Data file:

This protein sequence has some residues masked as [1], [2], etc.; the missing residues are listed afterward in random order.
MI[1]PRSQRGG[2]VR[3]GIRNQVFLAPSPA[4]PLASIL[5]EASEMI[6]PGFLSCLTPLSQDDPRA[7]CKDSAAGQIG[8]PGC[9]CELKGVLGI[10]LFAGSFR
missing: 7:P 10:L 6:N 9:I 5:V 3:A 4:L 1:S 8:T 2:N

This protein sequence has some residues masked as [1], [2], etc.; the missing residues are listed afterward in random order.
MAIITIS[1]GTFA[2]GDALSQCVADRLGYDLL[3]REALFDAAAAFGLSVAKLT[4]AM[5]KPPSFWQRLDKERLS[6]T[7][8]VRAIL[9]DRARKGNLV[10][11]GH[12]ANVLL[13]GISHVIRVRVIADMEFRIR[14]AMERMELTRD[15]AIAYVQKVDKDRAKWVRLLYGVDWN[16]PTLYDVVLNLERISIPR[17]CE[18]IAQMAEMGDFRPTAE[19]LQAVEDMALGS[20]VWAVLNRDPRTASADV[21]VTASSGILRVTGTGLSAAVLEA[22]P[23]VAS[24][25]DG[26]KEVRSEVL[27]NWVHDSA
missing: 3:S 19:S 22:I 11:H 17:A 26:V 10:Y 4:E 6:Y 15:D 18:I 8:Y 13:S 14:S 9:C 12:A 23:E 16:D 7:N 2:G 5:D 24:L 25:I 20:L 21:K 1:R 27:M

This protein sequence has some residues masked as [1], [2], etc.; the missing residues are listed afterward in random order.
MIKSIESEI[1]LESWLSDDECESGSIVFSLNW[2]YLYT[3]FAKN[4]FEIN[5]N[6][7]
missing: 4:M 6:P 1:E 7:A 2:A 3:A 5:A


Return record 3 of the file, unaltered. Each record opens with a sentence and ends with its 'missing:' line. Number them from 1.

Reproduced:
This protein sequence has some residues masked as [1], [2], etc.; the missing residues are listed afterward in random order.
MIKSIESEI[1]LESWLSDDECESGSIVFSLNW[2]YLYT[3]FAKN[4]FEIN[5]N[6][7]
missing: 4:M 6:P 1:E 7:A 2:A 3:A 5:A